Forest & Bird opposes government funding for Coromandel Marine Gateway
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Posted August 15, 2019
Media Release ,
Media Release: Forest & Bird
Forest & Bird is urging the government not to fund what they consider to be an environmentally damaging marina development in Coromandel.
Pita Street Development Ltd is seeking about $20 million from the government’s Provincial Growth Fund to construct the first stage of the Coromandel Marine Gateway, says Forest & Bird central North Island regional manager Rebecca Stirnemann.
“This project could have a devastating impact on Coromandel harbour and wetlands, so it should not be funded by the government.
“We’re not impressed that the Provincial Growth Fund has already paid $93,000 towards a feasibility study for this project, without considering the environmental impacts carefully enough” says Dr Stirnemann.
The project would involve digging out a significant amount of sediment and mangroves on the margins of Coromandel Harbour to construct a marina basin and dredging a canal to deeper water.
During the past ten years, Thames Coromandel District Council has commissioned studies that showed elevated levels of heavy metals, including arsenic and mercury, in the sea floor of Coromandel Harbour.
Dredging could release these toxic heavy metals into the marine ecosystem, harming a wide range of sea life, says Dr Stirnemann.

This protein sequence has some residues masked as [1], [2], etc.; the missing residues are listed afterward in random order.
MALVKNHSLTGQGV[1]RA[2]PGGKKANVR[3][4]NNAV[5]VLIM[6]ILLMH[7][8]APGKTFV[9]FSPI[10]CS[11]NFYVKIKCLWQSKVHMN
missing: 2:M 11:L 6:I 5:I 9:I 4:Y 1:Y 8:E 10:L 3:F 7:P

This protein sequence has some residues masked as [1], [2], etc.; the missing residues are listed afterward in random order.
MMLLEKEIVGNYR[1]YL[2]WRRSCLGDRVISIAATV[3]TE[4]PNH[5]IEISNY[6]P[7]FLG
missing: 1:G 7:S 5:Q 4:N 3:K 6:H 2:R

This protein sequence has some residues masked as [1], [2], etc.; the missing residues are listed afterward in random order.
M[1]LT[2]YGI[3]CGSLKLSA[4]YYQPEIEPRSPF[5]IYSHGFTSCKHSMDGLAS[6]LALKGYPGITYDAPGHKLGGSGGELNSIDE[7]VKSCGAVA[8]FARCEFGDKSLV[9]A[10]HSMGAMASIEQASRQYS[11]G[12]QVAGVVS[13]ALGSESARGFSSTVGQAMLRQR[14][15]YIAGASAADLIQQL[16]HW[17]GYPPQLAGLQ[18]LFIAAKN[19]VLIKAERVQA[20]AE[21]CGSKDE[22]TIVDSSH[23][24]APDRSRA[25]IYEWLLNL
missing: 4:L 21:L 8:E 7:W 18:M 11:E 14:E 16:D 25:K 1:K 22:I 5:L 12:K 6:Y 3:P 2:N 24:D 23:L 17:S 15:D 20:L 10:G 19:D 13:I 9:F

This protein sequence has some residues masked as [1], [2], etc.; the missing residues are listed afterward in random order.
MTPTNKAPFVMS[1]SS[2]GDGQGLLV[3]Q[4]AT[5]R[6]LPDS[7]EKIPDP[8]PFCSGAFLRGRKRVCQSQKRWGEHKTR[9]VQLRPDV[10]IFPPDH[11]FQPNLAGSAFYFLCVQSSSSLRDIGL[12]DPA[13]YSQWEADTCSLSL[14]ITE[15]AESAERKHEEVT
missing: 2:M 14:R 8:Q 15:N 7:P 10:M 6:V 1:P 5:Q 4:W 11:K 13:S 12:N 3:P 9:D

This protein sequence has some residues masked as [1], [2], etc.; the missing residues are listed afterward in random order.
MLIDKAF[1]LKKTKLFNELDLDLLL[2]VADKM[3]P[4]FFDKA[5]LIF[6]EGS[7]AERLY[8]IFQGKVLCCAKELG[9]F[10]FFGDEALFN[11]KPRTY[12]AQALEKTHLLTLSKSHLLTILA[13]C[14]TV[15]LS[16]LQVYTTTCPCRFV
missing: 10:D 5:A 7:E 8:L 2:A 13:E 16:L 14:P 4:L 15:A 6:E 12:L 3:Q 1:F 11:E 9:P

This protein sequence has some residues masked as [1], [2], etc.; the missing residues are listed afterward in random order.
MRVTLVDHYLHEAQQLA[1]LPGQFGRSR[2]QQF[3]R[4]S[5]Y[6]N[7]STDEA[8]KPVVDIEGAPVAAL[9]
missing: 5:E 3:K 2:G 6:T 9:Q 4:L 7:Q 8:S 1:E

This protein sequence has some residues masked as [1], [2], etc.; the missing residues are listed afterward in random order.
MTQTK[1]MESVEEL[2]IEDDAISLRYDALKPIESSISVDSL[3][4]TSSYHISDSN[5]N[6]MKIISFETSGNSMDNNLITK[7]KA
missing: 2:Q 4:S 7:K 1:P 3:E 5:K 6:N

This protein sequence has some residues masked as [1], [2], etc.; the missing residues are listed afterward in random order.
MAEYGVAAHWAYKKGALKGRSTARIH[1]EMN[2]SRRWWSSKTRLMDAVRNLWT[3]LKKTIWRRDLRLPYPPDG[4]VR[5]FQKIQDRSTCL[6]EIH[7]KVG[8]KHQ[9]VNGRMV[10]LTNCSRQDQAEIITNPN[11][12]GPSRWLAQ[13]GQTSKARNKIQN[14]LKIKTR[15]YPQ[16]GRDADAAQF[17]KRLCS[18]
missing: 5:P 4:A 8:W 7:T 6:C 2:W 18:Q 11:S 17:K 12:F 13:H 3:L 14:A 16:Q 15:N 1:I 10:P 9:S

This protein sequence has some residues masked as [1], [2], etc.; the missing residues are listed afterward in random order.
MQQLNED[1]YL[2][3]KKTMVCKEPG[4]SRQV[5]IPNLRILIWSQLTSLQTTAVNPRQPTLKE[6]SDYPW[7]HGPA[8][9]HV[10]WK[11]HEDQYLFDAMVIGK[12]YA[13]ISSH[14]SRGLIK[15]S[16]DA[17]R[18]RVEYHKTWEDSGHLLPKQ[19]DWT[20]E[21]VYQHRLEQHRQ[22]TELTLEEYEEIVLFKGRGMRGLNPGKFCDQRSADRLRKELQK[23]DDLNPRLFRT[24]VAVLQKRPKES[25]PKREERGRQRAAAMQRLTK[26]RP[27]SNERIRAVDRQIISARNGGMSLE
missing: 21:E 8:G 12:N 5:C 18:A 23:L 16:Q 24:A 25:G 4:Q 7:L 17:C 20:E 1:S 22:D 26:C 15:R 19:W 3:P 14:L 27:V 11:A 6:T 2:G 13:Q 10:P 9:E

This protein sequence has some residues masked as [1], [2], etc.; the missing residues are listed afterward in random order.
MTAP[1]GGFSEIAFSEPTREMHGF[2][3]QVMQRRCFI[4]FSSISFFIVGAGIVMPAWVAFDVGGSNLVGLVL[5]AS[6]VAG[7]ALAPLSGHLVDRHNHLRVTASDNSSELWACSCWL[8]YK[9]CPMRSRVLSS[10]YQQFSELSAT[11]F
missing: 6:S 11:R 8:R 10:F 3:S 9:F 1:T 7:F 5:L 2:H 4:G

Public concerns over the latest proposal forced the developers to commission a study of the levels of heavy metals in the area. The findings of the company’s consultants, however, were at odds with those of previous studies.
“We’re concerned that the developer’s consultants seem to be downplaying the risks to the environment,” says Dr Stirnemann.
The developers are suggesting contaminated dredgings could be dumped at sea off Great Barrier Island, an area of special significance to threatened species, such as whales and turtles, she says.
The developers have said they will contribute $15 million for the project. However, the total cost is estimated to be up to $50 million.
The development would include a terminal for a ferry service to and from Auckland, marina berths, about 88 car parking spaces, a boat stacker for 210 boats, and a hardstand for up to 53 boats. Other buildings, including 10 to 12 new apartments, are also planned.
The same developer’s plans for a 350-berth marina and ferry terminal at Coromandel were turned down in 2000.
That application was declined because of the harm it would have caused to the Coromandel Harbour and its critical intertidal habitats, says Dr Stirnemann.
“Both the earlier proposal and the new plans would result in the loss of bird habitat and cause damage to an area with high conservation values,” she says.
“This proposal is particularly inappropriate in the light of sea level rise predictions and government guidelines to protect coastal estuarine habitat.”
Hazard maps developed by Waikato Regional Council show a high likelihood that the development could be under 1.4 metres of water in every 10-year flood by 2100.
“There is significant local opposition to this proposal.
“Forest & Bird supports sustainable development in provincial areas, but this project should not be funded with taxpayers’ money.
“We call on the Provincial Growth Fund to reject funding for the Coromandel Marine Gateway and bury this environmentally damaging project forever,” Dr Stirnemann says.